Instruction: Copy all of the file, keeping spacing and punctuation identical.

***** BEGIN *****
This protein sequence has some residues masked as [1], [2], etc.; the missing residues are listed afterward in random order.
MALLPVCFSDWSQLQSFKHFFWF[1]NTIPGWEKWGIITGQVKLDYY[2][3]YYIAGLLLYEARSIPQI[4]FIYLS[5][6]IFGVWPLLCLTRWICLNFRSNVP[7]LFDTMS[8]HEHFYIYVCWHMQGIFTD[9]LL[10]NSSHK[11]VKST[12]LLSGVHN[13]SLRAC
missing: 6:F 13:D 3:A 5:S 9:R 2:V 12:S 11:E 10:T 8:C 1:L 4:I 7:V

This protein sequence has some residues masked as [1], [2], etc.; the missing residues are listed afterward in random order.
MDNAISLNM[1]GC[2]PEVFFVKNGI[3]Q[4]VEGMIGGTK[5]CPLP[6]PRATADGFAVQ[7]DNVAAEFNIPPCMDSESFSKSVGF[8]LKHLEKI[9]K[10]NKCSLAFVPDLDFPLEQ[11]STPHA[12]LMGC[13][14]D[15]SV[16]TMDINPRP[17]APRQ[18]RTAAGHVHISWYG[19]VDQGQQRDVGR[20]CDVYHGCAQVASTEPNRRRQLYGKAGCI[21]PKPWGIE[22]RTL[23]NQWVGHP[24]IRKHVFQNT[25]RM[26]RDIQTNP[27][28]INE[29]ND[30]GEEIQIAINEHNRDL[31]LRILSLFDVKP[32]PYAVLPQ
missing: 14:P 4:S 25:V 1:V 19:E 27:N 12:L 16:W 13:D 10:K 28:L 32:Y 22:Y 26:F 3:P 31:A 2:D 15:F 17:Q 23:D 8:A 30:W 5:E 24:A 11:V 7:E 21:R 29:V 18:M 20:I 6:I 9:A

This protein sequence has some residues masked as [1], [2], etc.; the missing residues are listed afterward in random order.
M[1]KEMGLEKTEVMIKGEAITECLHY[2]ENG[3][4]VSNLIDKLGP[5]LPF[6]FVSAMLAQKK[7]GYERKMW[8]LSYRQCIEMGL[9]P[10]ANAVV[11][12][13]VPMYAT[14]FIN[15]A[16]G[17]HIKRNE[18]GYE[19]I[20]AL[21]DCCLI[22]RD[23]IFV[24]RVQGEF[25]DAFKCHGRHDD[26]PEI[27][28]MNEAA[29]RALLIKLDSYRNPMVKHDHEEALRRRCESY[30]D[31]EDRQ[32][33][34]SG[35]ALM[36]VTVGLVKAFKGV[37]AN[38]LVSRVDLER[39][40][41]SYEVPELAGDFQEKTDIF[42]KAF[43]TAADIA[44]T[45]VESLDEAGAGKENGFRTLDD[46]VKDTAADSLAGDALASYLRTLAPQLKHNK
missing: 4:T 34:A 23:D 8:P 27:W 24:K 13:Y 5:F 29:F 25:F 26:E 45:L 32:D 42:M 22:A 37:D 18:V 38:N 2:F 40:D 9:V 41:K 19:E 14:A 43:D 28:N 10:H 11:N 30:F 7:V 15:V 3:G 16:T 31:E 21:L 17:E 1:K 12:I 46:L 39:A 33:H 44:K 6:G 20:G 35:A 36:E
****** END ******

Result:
This protein sequence has some residues masked as [1], [2], etc.; the missing residues are listed afterward in random order.
MALLPVCFSDWSQLQSFKHFFWF[1]NTIPGWEKWGIITGQVKLDYY[2][3]YYIAGLLLYEARSIPQI[4]FIYLS[5][6]IFGVWPLLCLTRWICLNFRSNVP[7]LFDTMS[8]HEHFYIYVCWHMQGIFTD[9]LL[10]NSSHK[11]VKST[12]LLSGVHN[13]SLRAC
missing: 6:F 13:D 3:A 5:S 9:R 2:V 12:S 11:E 10:T 8:C 1:L 4:I 7:V

This protein sequence has some residues masked as [1], [2], etc.; the missing residues are listed afterward in random order.
MDNAISLNM[1]GC[2]PEVFFVKNGI[3]Q[4]VEGMIGGTK[5]CPLP[6]PRATADGFAVQ[7]DNVAAEFNIPPCMDSESFSKSVGF[8]LKHLEKI[9]K[10]NKCSLAFVPDLDFPLEQ[11]STPHA[12]LMGC[13][14]D[15]SV[16]TMDINPRP[17]APRQ[18]RTAAGHVHISWYG[19]VDQGQQRDVGR[20]CDVYHGCAQVASTEPNRRRQLYGKAGCI[21]PKPWGIE[22]RTL[23]NQWVGHP[24]IRKHVFQNT[25]RM[26]RDIQTNP[27][28]INE[29]ND[30]GEEIQIAINEHNRDL[31]LRILSLFDVKP[32]PYAVLPQ
missing: 14:P 4:S 25:V 1:V 19:E 27:N 12:L 16:W 13:D 10:K 28:L 32:Y 22:Y 26:F 3:P 31:A 2:D 15:F 17:Q 23:D 8:A 30:W 5:E 24:A 11:V 7:E 21:R 29:V 18:M 20:I 6:I 9:A

This protein sequence has some residues masked as [1], [2], etc.; the missing residues are listed afterward in random order.
M[1]KEMGLEKTEVMIKGEAITECLHY[2]ENG[3][4]VSNLIDKLGP[5]LPF[6]FVSAMLAQKK[7]GYERKMW[8]LSYRQCIEMGL[9]P[10]ANAVV[11][12][13]VPMYAT[14]FIN[15]A[16]G[17]HIKRNE[18]GYE[19]I[20]AL[21]DCCLI[22]RD[23]IFV[24]RVQGEF[25]DAFKCHGRHDD[26]PEI[27][28]MNEAA[29]RALLIKLDSYRNPMVKHDHEEALRRRCESY[30]D[31]EDRQ[32][33][34]SG[35]ALM[36]VTVGLVKAFKGV[37]AN[38]LVSRVDLER[39][40][41]SYEVPELAGDFQEKTDIF[42]KAF[43]TAADIA[44]T[45]VESLDEAGAGKENGFRTLDD[46]VKDTAADSLAGDALASYLRTLAPQLKHNK
missing: 4:T 34:A 23:D 8:P 27:W 24:K 13:Y 5:F 29:F 25:F 26:E 45:L 32:D 42:M 22:A 37:D 18:V 38:N 2:F 40:D 9:V 41:K 19:E 14:A 43:D 28:N 10:H 11:N 30:F 7:V 15:V 3:G 16:T 31:E 21:L 17:E 1:K 12:I 46:L 39:A 33:H 44:K 6:G 20:G 35:A 36:E